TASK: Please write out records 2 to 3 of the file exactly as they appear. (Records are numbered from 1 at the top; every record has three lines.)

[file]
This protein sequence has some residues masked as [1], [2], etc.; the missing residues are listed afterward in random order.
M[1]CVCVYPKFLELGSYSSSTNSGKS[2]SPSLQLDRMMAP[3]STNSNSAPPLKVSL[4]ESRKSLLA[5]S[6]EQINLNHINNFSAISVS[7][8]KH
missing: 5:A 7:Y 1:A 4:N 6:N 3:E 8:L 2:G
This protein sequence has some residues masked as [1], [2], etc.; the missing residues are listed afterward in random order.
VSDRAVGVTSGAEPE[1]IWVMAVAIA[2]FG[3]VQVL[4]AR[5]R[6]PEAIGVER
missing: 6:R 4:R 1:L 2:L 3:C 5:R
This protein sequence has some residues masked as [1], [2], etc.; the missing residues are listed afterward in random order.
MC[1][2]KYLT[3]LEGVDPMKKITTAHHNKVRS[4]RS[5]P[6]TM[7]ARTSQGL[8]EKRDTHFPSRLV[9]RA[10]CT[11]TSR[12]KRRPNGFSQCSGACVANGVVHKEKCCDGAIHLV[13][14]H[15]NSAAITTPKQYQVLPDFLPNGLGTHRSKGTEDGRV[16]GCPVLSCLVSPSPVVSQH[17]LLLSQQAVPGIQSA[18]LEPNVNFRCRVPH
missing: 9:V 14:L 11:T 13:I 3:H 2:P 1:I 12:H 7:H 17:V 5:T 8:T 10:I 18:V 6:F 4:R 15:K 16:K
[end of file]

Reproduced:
This protein sequence has some residues masked as [1], [2], etc.; the missing residues are listed afterward in random order.
VSDRAVGVTSGAEPE[1]IWVMAVAIA[2]FG[3]VQVL[4]AR[5]R[6]PEAIGVER
missing: 6:R 4:R 1:L 2:L 3:C 5:R
This protein sequence has some residues masked as [1], [2], etc.; the missing residues are listed afterward in random order.
MC[1][2]KYLT[3]LEGVDPMKKITTAHHNKVRS[4]RS[5]P[6]TM[7]ARTSQGL[8]EKRDTHFPSRLV[9]RA[10]CT[11]TSR[12]KRRPNGFSQCSGACVANGVVHKEKCCDGAIHLV[13][14]H[15]NSAAITTPKQYQVLPDFLPNGLGTHRSKGTEDGRV[16]GCPVLSCLVSPSPVVSQH[17]LLLSQQAVPGIQSA[18]LEPNVNFRCRVPH
missing: 9:V 14:L 11:T 13:I 3:H 2:P 1:I 12:H 7:H 17:V 5:T 8:T 10:I 18:V 6:F 4:R 15:K 16:K